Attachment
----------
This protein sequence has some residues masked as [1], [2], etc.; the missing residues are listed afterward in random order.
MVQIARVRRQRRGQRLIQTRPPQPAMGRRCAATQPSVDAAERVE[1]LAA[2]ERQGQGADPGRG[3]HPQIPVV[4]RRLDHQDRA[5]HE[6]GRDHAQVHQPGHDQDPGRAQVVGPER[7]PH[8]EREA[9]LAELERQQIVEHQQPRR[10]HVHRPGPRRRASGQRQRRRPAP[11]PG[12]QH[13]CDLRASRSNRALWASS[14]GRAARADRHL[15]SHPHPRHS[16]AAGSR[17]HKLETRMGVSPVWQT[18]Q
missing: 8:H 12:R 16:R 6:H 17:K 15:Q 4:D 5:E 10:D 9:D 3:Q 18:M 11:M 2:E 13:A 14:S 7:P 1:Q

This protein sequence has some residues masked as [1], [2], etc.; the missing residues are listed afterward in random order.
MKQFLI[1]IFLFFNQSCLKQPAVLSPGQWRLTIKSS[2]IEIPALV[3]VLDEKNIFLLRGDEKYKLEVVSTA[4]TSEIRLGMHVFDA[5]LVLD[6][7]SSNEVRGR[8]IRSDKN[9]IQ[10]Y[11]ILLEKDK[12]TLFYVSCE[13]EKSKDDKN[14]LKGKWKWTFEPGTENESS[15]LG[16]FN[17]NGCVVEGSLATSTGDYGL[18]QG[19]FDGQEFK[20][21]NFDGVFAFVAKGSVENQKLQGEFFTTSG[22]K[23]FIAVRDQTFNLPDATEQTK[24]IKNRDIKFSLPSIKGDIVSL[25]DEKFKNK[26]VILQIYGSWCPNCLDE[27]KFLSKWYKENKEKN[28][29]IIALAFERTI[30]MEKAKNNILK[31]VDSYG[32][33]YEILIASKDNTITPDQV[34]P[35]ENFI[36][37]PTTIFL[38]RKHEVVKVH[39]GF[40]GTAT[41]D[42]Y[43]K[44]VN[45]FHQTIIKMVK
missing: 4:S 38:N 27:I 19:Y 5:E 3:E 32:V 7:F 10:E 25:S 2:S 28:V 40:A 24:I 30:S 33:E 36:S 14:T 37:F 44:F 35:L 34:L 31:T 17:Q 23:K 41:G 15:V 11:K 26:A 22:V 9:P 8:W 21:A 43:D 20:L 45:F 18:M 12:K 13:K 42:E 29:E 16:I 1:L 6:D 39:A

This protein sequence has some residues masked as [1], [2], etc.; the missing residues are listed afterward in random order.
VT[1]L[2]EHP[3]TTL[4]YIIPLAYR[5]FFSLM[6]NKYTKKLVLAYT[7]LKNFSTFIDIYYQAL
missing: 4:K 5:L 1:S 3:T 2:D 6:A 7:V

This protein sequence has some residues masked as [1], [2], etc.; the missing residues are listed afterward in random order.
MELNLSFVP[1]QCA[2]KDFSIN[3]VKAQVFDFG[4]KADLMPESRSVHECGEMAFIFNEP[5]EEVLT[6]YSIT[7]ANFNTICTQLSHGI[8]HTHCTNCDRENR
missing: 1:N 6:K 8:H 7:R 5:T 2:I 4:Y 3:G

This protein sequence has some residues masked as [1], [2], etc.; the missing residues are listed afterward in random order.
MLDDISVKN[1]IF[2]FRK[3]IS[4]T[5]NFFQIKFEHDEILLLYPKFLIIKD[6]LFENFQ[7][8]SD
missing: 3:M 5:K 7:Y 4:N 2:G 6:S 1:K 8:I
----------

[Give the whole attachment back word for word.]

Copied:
This protein sequence has some residues masked as [1], [2], etc.; the missing residues are listed afterward in random order.
MVQIARVRRQRRGQRLIQTRPPQPAMGRRCAATQPSVDAAERVE[1]LAA[2]ERQGQGADPGRG[3]HPQIPVV[4]RRLDHQDRA[5]HE[6]GRDHAQVHQPGHDQDPGRAQVVGPER[7]PH[8]EREA[9]LAELERQQIVEHQQPRR[10]HVHRPGPRRRASGQRQRRRPAP[11]PG[12]QH[13]CDLRASRSNRALWASS[14]GRAARADRHL[15]SHPHPRHS[16]AAGSR[17]HKLETRMGVSPVWQT[18]Q
missing: 8:H 12:R 16:R 6:H 17:K 15:Q 4:D 5:E 10:D 9:D 3:Q 18:M 11:M 2:E 13:A 14:S 7:P 1:Q

This protein sequence has some residues masked as [1], [2], etc.; the missing residues are listed afterward in random order.
MKQFLI[1]IFLFFNQSCLKQPAVLSPGQWRLTIKSS[2]IEIPALV[3]VLDEKNIFLLRGDEKYKLEVVSTA[4]TSEIRLGMHVFDA[5]LVLD[6][7]SSNEVRGR[8]IRSDKN[9]IQ[10]Y[11]ILLEKDK[12]TLFYVSCE[13]EKSKDDKN[14]LKGKWKWTFEPGTENESS[15]LG[16]FN[17]NGCVVEGSLATSTGDYGL[18]QG[19]FDGQEFK[20][21]NFDGVFAFVAKGSVENQKLQGEFFTTSG[22]K[23]FIAVRDQTFNLPDATEQTK[24]IKNRDIKFSLPSIKGDIVSL[25]DEKFKNK[26]VILQIYGSWCPNCLDE[27]KFLSKWYKENKEKN[28][29]IIALAFERTI[30]MEKAKNNILK[31]VDSYG[32][33]YEILIASKDNTITPDQV[34]P[35]ENFI[36][37]PTTIFL[38]RKHEVVKVH[39]GF[40]GTAT[41]D[42]Y[43]K[44]VN[45]FHQTIIKMVK
missing: 4:S 38:N 27:I 19:Y 5:E 3:E 32:V 7:F 10:E 25:S 2:S 28:V 40:A 24:I 30:S 33:E 36:S 14:T 37:F 44:F 35:L 34:L 31:T 17:Q 23:K 41:G 15:V 11:K 26:A 22:V 9:P 8:W 21:A 43:D 20:L 45:F 18:M 12:K 13:K 42:E 29:E 16:I 1:L 6:D 39:A

This protein sequence has some residues masked as [1], [2], etc.; the missing residues are listed afterward in random order.
VT[1]L[2]EHP[3]TTL[4]YIIPLAYR[5]FFSLM[6]NKYTKKLVLAYT[7]LKNFSTFIDIYYQAL
missing: 4:K 5:L 1:S 3:T 2:D 6:A 7:V

This protein sequence has some residues masked as [1], [2], etc.; the missing residues are listed afterward in random order.
MELNLSFVP[1]QCA[2]KDFSIN[3]VKAQVFDFG[4]KADLMPESRSVHECGEMAFIFNEP[5]EEVLT[6]YSIT[7]ANFNTICTQLSHGI[8]HTHCTNCDRENR
missing: 1:N 6:K 8:H 7:R 5:T 2:I 4:Y 3:G

This protein sequence has some residues masked as [1], [2], etc.; the missing residues are listed afterward in random order.
MLDDISVKN[1]IF[2]FRK[3]IS[4]T[5]NFFQIKFEHDEILLLYPKFLIIKD[6]LFENFQ[7][8]SD
missing: 3:M 5:K 7:Y 4:N 2:G 6:S 1:K 8:I